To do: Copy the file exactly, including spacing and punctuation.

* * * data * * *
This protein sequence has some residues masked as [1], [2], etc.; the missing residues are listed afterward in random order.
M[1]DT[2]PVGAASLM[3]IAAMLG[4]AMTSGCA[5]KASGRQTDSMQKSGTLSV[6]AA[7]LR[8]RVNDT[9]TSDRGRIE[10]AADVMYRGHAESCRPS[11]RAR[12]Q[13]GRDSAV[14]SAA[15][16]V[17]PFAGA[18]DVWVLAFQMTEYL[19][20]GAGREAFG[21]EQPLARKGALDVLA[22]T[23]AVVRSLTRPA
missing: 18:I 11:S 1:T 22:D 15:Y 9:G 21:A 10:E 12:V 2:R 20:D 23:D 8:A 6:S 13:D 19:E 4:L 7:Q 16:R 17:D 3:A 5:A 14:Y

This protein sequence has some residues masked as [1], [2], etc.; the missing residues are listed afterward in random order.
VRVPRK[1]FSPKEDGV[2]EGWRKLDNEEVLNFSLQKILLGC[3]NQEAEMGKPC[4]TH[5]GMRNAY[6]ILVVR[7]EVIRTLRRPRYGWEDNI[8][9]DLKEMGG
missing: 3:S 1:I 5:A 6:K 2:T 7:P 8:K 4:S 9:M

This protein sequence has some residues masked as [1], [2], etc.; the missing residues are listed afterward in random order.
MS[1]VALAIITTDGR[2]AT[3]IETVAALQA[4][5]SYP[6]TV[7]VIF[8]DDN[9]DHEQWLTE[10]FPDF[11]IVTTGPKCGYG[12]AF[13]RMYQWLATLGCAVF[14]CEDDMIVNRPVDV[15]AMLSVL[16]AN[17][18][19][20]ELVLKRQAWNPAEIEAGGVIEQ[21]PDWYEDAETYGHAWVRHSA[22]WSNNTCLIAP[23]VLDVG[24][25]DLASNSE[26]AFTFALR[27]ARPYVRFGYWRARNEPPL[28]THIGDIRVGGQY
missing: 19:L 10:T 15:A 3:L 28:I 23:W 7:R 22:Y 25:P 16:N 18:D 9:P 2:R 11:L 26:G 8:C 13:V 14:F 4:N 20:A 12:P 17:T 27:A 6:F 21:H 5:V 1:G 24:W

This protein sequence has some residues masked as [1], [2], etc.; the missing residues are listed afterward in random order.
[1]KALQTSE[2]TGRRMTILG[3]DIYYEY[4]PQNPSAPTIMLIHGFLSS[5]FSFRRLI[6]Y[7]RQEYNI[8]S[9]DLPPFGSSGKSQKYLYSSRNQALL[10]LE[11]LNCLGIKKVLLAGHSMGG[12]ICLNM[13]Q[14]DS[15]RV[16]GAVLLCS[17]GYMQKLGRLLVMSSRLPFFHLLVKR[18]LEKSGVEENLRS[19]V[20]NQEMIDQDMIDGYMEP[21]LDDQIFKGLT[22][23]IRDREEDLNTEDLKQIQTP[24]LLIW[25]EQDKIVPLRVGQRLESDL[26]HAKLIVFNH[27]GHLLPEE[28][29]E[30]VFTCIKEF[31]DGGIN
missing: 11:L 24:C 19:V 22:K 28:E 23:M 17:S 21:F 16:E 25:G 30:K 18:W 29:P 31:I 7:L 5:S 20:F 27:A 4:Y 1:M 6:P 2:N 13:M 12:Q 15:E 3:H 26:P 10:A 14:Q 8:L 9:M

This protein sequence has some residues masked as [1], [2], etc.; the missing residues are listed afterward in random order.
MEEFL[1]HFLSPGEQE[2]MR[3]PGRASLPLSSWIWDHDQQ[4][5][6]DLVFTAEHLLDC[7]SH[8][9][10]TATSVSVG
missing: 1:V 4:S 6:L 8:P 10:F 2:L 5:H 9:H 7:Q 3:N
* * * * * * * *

This protein sequence has some residues masked as [1], [2], etc.; the missing residues are listed afterward in random order.
M[1]DT[2]PVGAASLM[3]IAAMLG[4]AMTSGCA[5]KASGRQTDSMQKSGTLSV[6]AA[7]LR[8]RVNDT[9]TSDRGRIE[10]AADVMYRGHAESCRPS[11]RAR[12]Q[13]GRDSAV[14]SAA[15][16]V[17]PFAGA[18]DVWVLAFQMTEYL[19][20]GAGREAFG[21]EQPLARKGALDVLA[22]T[23]AVVRSLTRPA
missing: 18:I 11:S 1:T 22:D 15:Y 9:G 21:A 10:E 12:V 2:R 20:D 23:D 8:A 6:S 13:D 19:E 4:L 7:Q 16:R 17:D 3:A 5:A 14:Y

This protein sequence has some residues masked as [1], [2], etc.; the missing residues are listed afterward in random order.
VRVPRK[1]FSPKEDGV[2]EGWRKLDNEEVLNFSLQKILLGC[3]NQEAEMGKPC[4]TH[5]GMRNAY[6]ILVVR[7]EVIRTLRRPRYGWEDNI[8][9]DLKEMGG
missing: 3:S 1:I 5:A 6:K 2:T 7:P 8:K 4:S 9:M

This protein sequence has some residues masked as [1], [2], etc.; the missing residues are listed afterward in random order.
MS[1]VALAIITTDGR[2]AT[3]IETVAALQA[4][5]SYP[6]TV[7]VIF[8]DDN[9]DHEQWLTE[10]FPDF[11]IVTTGPKCGYG[12]AF[13]RMYQWLATLGCAVF[14]CEDDMIVNRPVDV[15]AMLSVL[16]AN[17][18][19][20]ELVLKRQAWNPAEIEAGGVIEQ[21]PDWYEDAETYGHAWVRHSA[22]WSNNTCLIAP[23]VLDVG[24][25]DLASNSE[26]AFTFALR[27]ARPYVRFGYWRARNEPPL[28]THIGDIRVGGQY
missing: 19:L 10:T 15:A 3:L 28:I 23:W 7:R 22:Y 25:P 16:N 18:D 9:P 2:R 11:L 26:G 8:C 13:V 14:F 4:N 20:A 12:P 17:T 27:A 6:F 21:H 5:V 1:G 24:W

This protein sequence has some residues masked as [1], [2], etc.; the missing residues are listed afterward in random order.
[1]KALQTSE[2]TGRRMTILG[3]DIYYEY[4]PQNPSAPTIMLIHGFLSS[5]FSFRRLI[6]Y[7]RQEYNI[8]S[9]DLPPFGSSGKSQKYLYSSRNQALL[10]LE[11]LNCLGIKKVLLAGHSMGG[12]ICLNM[13]Q[14]DS[15]RV[16]GAVLLCS[17]GYMQKLGRLLVMSSRLPFFHLLVKR[18]LEKSGVEENLRS[19]V[20]NQEMIDQDMIDGYMEP[21]LDDQIFKGLT[22][23]IRDREEDLNTEDLKQIQTP[24]LLIW[25]EQDKIVPLRVGQRLESDL[26]HAKLIVFNH[27]GHLLPEE[28][29]E[30]VFTCIKEF[31]DGGIN
missing: 11:L 24:C 19:V 22:K 28:E 23:M 17:S 21:F 16:E 25:G 30:K 18:W 29:P 31:I 7:L 5:S 20:F 27:A 4:Y 1:M 6:P 2:N 13:M 12:Q 15:E 3:H 26:P 10:A 14:Q 8:L 9:M

This protein sequence has some residues masked as [1], [2], etc.; the missing residues are listed afterward in random order.
MEEFL[1]HFLSPGEQE[2]MR[3]PGRASLPLSSWIWDHDQQ[4][5][6]DLVFTAEHLLDC[7]SH[8][9][10]TATSVSVG
missing: 1:V 4:S 6:L 8:P 10:F 2:L 5:H 9:H 7:Q 3:N